Material and methods Eligibility criteria We included both published and previously unpublished studies with the following characteristics: * Randomised controlled design. * Follow-up period  16 weeks, to be able to assess a long-term effect. * Investigation of patients with mild, moderately severe and severe AD. Diagnosis had to be confirmed either by the criteria of the EMA or by commonly accepted ones such as ICD-9, ICD-10, DSM-II-R, DSM-IV or NINCDS-ADRDA. * Comparison of Ginkgo with placebo or other medicinal or non-medicinal interventions. * Evaluation of at least one predefined patient-relevant outcome. (In this context, the term “patient-relevant” refers to how a patient feels, functions or survives.) The following outcomes were considered: activities of daily living, cognitive functioning, psychopathology, quality of life and safety aspects. * Language of publication: English, Dutch, French, German, Portuguese and Spanish. * Availability of a full-text document (e.g., journal article or clinical study report). No restrictions applied for the date of publication.

Search strategy and study selection We searched for relevant primary studies and secondary publications (systematic reviews and HTA reports) in MEDLINE (1966 to September 2007), EMBASE (1980 to September 2007), the Cochrane Library (Clinical Trials, September 2007) and CHID via ADEAR (October 2005). The search strategy included terms on dementia (especially AD) and Ginkgo (including trade names). The Cochrane Database of Systematic Reviews (Cochrane Reviews), the Database of Abstracts of Reviews of Effects (Other Reviews), and the Health Technology Assessment Database (Technology Assessments) were searched for relevant secondary publications. The full search strategy, which was developed by one information specialist and checked by another, has been described elsewhere [3]. For this publication, a search update of all databases (except CHID via ADEAR due to unavailability) was performed in January 2010. We scrutinized the reference lists of the primary and secondary publications retrieved to identify further studies. In addition, clinical trial registries and study result databases available on the Internet were screened, as were the websites of the European Medicines Agency (EMA) and the US Food and Drug Administration 540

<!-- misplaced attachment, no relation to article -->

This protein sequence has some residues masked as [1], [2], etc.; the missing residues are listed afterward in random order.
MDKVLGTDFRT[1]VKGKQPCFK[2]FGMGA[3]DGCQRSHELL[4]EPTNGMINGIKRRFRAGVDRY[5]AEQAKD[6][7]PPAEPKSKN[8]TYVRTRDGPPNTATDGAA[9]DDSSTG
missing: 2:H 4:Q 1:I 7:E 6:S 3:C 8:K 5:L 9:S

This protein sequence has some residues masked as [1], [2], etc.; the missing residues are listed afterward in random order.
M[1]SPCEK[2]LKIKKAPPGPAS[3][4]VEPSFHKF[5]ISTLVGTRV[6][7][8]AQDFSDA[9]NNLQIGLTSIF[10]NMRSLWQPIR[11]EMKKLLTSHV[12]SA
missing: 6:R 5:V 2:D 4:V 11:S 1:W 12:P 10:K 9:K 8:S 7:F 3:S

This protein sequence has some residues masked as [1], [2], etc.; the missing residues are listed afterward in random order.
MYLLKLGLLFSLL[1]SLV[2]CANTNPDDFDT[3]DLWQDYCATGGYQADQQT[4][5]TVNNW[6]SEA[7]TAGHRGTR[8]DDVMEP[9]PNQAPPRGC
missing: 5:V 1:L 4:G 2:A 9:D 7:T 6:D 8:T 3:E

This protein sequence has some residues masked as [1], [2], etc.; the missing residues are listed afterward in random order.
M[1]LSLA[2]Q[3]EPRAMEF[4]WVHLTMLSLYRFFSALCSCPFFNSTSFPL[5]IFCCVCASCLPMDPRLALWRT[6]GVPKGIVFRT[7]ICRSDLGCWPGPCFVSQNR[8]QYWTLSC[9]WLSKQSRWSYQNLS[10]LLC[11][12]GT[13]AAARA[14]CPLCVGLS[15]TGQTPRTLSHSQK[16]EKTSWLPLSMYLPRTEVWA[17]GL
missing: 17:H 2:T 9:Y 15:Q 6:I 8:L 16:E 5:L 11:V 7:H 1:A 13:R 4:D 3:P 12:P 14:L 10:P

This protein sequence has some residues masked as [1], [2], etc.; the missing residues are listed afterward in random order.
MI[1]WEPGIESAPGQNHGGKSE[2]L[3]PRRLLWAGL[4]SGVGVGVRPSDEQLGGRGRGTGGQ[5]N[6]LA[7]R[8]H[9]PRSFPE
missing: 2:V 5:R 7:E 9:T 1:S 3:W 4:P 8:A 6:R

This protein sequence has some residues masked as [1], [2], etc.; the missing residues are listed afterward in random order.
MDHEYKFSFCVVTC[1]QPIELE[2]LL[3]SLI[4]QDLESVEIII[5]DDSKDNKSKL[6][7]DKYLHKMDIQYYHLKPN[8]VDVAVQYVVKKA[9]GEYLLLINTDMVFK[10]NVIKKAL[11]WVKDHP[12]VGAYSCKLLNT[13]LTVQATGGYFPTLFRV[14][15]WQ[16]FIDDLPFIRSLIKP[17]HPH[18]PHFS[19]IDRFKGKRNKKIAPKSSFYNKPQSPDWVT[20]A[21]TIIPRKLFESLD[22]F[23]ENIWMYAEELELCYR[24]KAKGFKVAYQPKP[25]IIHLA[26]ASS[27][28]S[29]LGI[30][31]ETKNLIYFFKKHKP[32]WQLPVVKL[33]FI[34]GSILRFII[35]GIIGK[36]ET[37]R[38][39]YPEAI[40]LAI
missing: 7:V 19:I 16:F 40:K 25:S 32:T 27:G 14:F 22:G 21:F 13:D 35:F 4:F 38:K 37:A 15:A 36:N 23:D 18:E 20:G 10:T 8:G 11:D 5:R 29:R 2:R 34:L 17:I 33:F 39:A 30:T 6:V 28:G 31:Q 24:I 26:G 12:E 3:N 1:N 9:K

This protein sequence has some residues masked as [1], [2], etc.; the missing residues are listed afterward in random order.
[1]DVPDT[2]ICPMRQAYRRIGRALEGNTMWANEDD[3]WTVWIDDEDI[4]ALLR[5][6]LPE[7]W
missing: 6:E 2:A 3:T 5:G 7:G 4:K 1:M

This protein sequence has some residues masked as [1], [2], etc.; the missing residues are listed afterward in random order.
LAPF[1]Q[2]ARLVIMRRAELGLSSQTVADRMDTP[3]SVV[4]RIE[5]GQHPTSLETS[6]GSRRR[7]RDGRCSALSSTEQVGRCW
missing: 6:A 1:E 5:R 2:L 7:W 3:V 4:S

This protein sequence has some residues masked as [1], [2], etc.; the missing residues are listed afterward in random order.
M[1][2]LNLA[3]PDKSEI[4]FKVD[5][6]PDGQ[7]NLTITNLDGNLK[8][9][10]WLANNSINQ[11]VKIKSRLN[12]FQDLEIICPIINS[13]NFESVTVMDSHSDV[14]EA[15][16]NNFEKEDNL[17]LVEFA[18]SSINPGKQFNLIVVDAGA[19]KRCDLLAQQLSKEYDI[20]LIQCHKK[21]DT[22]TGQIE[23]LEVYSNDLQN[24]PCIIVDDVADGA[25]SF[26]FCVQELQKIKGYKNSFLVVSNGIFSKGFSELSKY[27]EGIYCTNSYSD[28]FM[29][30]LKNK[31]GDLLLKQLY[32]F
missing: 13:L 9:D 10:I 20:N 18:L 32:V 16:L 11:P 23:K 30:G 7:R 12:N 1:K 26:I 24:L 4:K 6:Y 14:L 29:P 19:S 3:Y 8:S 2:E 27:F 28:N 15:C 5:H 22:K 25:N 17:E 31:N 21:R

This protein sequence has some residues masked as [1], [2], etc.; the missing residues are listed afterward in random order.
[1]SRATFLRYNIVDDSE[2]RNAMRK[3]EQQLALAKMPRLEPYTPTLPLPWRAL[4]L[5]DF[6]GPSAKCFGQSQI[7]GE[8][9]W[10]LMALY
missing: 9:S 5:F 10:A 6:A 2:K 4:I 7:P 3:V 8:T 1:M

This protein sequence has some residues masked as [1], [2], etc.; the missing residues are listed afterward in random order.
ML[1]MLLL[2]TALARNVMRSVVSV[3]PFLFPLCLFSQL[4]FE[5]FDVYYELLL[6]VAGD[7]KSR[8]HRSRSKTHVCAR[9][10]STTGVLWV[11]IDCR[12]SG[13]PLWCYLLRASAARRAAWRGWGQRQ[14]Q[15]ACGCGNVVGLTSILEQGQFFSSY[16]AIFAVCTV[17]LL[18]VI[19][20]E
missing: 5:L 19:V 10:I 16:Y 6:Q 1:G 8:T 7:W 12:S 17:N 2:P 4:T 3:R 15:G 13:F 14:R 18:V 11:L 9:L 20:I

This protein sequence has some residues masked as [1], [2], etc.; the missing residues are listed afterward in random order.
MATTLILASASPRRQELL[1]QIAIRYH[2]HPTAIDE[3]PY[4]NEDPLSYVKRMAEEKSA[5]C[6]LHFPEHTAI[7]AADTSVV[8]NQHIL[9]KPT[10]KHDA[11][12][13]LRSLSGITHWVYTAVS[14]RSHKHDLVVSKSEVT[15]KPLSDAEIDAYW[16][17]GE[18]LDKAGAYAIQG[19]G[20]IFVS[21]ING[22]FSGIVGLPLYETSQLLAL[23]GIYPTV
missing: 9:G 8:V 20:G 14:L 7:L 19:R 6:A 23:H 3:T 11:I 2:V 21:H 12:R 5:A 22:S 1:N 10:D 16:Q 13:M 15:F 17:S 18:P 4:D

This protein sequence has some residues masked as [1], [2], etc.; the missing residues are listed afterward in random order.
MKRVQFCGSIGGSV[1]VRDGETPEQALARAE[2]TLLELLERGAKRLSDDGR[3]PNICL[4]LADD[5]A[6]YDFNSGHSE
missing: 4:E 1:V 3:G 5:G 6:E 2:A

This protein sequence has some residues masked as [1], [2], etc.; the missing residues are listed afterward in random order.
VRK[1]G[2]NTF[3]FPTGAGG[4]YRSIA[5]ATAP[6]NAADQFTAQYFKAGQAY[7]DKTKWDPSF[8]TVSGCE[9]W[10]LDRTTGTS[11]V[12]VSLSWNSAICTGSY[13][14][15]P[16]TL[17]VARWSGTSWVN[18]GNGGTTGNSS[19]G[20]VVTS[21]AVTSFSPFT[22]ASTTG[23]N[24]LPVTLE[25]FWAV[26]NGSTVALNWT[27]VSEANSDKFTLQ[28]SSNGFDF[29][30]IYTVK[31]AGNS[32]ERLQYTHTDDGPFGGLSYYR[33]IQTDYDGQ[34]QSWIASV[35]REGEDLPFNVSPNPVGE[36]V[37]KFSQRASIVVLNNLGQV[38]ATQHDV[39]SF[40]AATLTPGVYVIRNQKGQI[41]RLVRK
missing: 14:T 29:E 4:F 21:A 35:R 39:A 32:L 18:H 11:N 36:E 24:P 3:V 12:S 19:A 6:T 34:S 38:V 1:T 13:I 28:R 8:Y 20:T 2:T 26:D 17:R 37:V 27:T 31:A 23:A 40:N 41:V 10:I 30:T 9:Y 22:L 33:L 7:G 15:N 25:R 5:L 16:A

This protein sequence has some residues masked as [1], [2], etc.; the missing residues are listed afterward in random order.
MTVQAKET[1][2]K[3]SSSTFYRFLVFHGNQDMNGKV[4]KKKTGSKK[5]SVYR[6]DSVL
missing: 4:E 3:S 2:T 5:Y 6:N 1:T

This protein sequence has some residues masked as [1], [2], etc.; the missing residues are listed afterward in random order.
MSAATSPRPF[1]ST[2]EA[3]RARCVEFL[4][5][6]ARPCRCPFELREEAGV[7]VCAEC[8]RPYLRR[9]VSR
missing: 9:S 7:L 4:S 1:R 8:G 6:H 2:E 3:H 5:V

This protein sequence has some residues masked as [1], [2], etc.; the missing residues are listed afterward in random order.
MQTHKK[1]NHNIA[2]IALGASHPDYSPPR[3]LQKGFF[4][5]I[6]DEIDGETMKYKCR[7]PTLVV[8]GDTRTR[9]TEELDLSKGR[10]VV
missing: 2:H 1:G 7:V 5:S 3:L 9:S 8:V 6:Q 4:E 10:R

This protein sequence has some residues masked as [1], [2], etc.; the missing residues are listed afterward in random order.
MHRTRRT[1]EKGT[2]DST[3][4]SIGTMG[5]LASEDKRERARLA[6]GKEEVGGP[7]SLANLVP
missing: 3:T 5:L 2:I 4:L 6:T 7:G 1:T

Janßen et al. – Ginkgo biloba in AD: a systematic review

(FDA). In order to obtain the most complete data set possible, we also asked manufacturers of the drug under assessment to supply unpublished studies and additional unpublished data from published studies. As Ginkgo has been in the market for a long time, most manufacturers produce a generic drug. The original product was developed by the company Dr. Willmar Schwabe GmbH & Co. KG, Karlsruhe, Germany, who exclusively sponsored clinical trials with Ginkgo biloba and was able to supply relevant unpublished data. Two reviewers independently screened titles and abstracts of the retrieved citations to identify potentially eligible primary and secondary publications. The full texts of these articles were obtained and independently evaluated by the same 2 reviewers by applying the full set of inclusion and exclusion criteria. All documents retrieved from non-bibliographic sources were also screened for eligibility or relevant information on studies. Disagreements were resolved by consensus. Data extraction The individual steps of the data extraction and risk of bias assessment procedures were always conducted by one person and checked by another; disagreements were resolved by consensus. Details of the studies were extracted using standardized tables developed and routinely used by IQWiG. Information was extracted from each included study on: (1) study characteristics, including citation, study design, length of follow-up, sample size, location, number of centres and inclusion and exclusion criteria. (2) Characteristics of the study participants, including age, gender, Mini Mental State Examination (MMSE), SyndromKurztest (SKT) and Neuropsychiatric Inventory (NPI) each at baseline. (3) Outcomes and type of outcome measures: outcomes as presented above; measurement tools as used in the individual studies. (4) Risk of bias items (see below). Information and data from publications were supplemented by unpublished clinical study reports (CSRs) provided by the company Schwabe. Assessment of risk of bias The risk of bias in individual studies was assessed by determining the adequacy of the following quality criteria: randomisation and allocation concealment, blinding of patients and investigators, sample size calculation, handling and reporting of study discontinuations, and application of the intention-to-treat  Springer-Verlag